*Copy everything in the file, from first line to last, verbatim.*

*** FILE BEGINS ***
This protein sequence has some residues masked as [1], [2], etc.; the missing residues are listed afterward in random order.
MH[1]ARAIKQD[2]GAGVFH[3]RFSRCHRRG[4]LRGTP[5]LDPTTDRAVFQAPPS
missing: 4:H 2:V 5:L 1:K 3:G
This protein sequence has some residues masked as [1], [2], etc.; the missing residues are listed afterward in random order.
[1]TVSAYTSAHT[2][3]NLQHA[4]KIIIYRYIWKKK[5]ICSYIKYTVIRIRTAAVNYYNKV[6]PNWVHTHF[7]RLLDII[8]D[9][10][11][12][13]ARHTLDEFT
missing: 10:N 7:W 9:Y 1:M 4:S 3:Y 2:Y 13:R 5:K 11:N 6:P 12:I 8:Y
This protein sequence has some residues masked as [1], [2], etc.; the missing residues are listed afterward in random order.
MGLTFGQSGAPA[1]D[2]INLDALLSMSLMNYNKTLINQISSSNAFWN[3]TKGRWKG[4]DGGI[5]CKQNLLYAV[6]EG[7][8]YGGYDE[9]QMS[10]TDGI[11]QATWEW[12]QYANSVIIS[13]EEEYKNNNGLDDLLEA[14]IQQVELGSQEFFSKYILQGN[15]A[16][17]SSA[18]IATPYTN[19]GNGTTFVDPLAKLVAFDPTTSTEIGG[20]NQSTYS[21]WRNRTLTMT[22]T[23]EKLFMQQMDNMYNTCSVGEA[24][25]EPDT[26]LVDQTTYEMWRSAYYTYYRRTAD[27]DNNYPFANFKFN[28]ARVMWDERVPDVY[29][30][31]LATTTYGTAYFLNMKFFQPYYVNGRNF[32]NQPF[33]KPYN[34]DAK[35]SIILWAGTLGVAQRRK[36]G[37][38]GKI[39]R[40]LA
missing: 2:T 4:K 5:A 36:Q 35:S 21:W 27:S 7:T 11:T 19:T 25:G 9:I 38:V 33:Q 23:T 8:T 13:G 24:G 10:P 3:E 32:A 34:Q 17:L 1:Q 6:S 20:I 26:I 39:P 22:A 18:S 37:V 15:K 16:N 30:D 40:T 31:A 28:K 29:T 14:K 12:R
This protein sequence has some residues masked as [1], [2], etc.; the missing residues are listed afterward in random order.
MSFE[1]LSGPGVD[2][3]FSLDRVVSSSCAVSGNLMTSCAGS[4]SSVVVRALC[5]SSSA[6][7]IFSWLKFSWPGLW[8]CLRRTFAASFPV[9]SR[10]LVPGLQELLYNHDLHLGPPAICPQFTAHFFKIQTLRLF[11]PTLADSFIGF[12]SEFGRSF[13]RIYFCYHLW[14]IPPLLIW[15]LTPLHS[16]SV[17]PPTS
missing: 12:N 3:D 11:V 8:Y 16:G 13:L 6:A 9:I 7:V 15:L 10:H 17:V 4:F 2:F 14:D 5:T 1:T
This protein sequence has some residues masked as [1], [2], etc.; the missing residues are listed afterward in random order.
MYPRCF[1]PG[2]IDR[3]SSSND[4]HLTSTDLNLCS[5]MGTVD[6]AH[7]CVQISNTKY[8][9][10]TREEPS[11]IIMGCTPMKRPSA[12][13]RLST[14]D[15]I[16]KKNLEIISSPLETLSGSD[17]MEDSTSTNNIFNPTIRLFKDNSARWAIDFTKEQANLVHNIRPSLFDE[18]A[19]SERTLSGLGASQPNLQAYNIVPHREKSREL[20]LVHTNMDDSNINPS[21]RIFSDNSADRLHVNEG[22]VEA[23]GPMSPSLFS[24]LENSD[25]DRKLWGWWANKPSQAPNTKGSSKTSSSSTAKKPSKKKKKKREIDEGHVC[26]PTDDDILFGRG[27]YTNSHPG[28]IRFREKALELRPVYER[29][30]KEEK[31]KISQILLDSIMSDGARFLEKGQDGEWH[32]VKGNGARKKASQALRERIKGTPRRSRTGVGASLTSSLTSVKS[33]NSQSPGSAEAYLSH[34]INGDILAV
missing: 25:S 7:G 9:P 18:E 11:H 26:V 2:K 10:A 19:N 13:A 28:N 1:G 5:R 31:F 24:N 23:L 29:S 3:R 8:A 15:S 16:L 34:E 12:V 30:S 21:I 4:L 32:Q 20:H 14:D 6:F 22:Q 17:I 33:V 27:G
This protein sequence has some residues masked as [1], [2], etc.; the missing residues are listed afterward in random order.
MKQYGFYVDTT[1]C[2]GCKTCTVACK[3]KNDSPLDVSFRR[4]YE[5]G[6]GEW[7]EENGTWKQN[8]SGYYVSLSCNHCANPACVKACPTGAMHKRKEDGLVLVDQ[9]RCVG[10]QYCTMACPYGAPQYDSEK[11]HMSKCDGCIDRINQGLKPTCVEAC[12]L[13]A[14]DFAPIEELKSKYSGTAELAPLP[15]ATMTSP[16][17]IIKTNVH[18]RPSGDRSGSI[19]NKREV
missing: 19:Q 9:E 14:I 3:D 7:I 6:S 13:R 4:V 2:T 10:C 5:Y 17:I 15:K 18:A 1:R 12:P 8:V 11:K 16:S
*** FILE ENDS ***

This protein sequence has some residues masked as [1], [2], etc.; the missing residues are listed afterward in random order.
MH[1]ARAIKQD[2]GAGVFH[3]RFSRCHRRG[4]LRGTP[5]LDPTTDRAVFQAPPS
missing: 4:H 2:V 5:L 1:K 3:G
This protein sequence has some residues masked as [1], [2], etc.; the missing residues are listed afterward in random order.
[1]TVSAYTSAHT[2][3]NLQHA[4]KIIIYRYIWKKK[5]ICSYIKYTVIRIRTAAVNYYNKV[6]PNWVHTHF[7]RLLDII[8]D[9][10][11][12][13]ARHTLDEFT
missing: 10:N 7:W 9:Y 1:M 4:S 3:Y 2:Y 13:R 5:K 11:N 6:P 12:I 8:Y
This protein sequence has some residues masked as [1], [2], etc.; the missing residues are listed afterward in random order.
MGLTFGQSGAPA[1]D[2]INLDALLSMSLMNYNKTLINQISSSNAFWN[3]TKGRWKG[4]DGGI[5]CKQNLLYAV[6]EG[7][8]YGGYDE[9]QMS[10]TDGI[11]QATWEW[12]QYANSVIIS[13]EEEYKNNNGLDDLLEA[14]IQQVELGSQEFFSKYILQGN[15]A[16][17]SSA[18]IATPYTN[19]GNGTTFVDPLAKLVAFDPTTSTEIGG[20]NQSTYS[21]WRNRTLTMT[22]T[23]EKLFMQQMDNMYNTCSVGEA[24][25]EPDT[26]LVDQTTYEMWRSAYYTYYRRTAD[27]DNNYPFANFKFN[28]ARVMWDERVPDVY[29][30][31]LATTTYGTAYFLNMKFFQPYYVNGRNF[32]NQPF[33]KPYN[34]DAK[35]SIILWAGTLGVAQRRK[36]G[37][38]GKI[39]R[40]LA
missing: 2:T 4:K 5:A 36:Q 35:S 21:W 27:S 7:T 11:T 19:T 25:G 9:I 38:V 33:Q 23:T 8:T 13:G 24:G 10:P 3:E 32:A 34:Q 17:L 1:Q 6:S 20:I 26:I 39:P 22:A 18:S 37:V 15:K 16:N 30:D 40:T 31:A 28:K 29:T 14:K 12:R
This protein sequence has some residues masked as [1], [2], etc.; the missing residues are listed afterward in random order.
MSFE[1]LSGPGVD[2][3]FSLDRVVSSSCAVSGNLMTSCAGS[4]SSVVVRALC[5]SSSA[6][7]IFSWLKFSWPGLW[8]CLRRTFAASFPV[9]SR[10]LVPGLQELLYNHDLHLGPPAICPQFTAHFFKIQTLRLF[11]PTLADSFIGF[12]SEFGRSF[13]RIYFCYHLW[14]IPPLLIW[15]LTPLHS[16]SV[17]PPTS
missing: 12:N 3:D 11:V 8:Y 16:G 13:L 6:A 9:I 7:V 15:L 10:H 17:V 4:F 2:F 14:D 5:T 1:T
This protein sequence has some residues masked as [1], [2], etc.; the missing residues are listed afterward in random order.
MYPRCF[1]PG[2]IDR[3]SSSND[4]HLTSTDLNLCS[5]MGTVD[6]AH[7]CVQISNTKY[8][9][10]TREEPS[11]IIMGCTPMKRPSA[12][13]RLST[14]D[15]I[16]KKNLEIISSPLETLSGSD[17]MEDSTSTNNIFNPTIRLFKDNSARWAIDFTKEQANLVHNIRPSLFDE[18]A[19]SERTLSGLGASQPNLQAYNIVPHREKSREL[20]LVHTNMDDSNINPS[21]RIFSDNSADRLHVNEG[22]VEA[23]GPMSPSLFS[24]LENSD[25]DRKLWGWWANKPSQAPNTKGSSKTSSSSTAKKPSKKKKKKREIDEGHVC[26]PTDDDILFGRG[27]YTNSHPG[28]IRFREKALELRPVYER[29][30]KEEK[31]KISQILLDSIMSDGARFLEKGQDGEWH[32]VKGNGARKKASQALRERIKGTPRRSRTGVGASLTSSLTSVKS[33]NSQSPGSAEAYLSH[34]INGDILAV
missing: 25:S 7:G 9:P 18:E 11:H 26:V 2:K 10:A 19:N 13:A 28:N 1:G 5:R 31:F 24:N 23:L 29:S 3:R 8:A 15:S 16:L 34:E 12:V 30:S 21:I 4:L 32:Q 20:H 14:D 6:F 22:Q 17:I 33:V 27:G
This protein sequence has some residues masked as [1], [2], etc.; the missing residues are listed afterward in random order.
MKQYGFYVDTT[1]C[2]GCKTCTVACK[3]KNDSPLDVSFRR[4]YE[5]G[6]GEW[7]EENGTWKQN[8]SGYYVSLSCNHCANPACVKACPTGAMHKRKEDGLVLVDQ[9]RCVG[10]QYCTMACPYGAPQYDSEK[11]HMSKCDGCIDRINQGLKPTCVEAC[12]L[13]A[14]DFAPIEELKSKYSGTAELAPLP[15]ATMTSP[16][17]IIKTNVH[18]RPSGDRSGSI[19]NKREV
missing: 19:Q 9:E 14:I 3:D 7:I 6:S 13:R 4:V 2:T 10:C 5:Y 17:I 15:K 18:A 1:R 12:P 8:V 11:K 16:S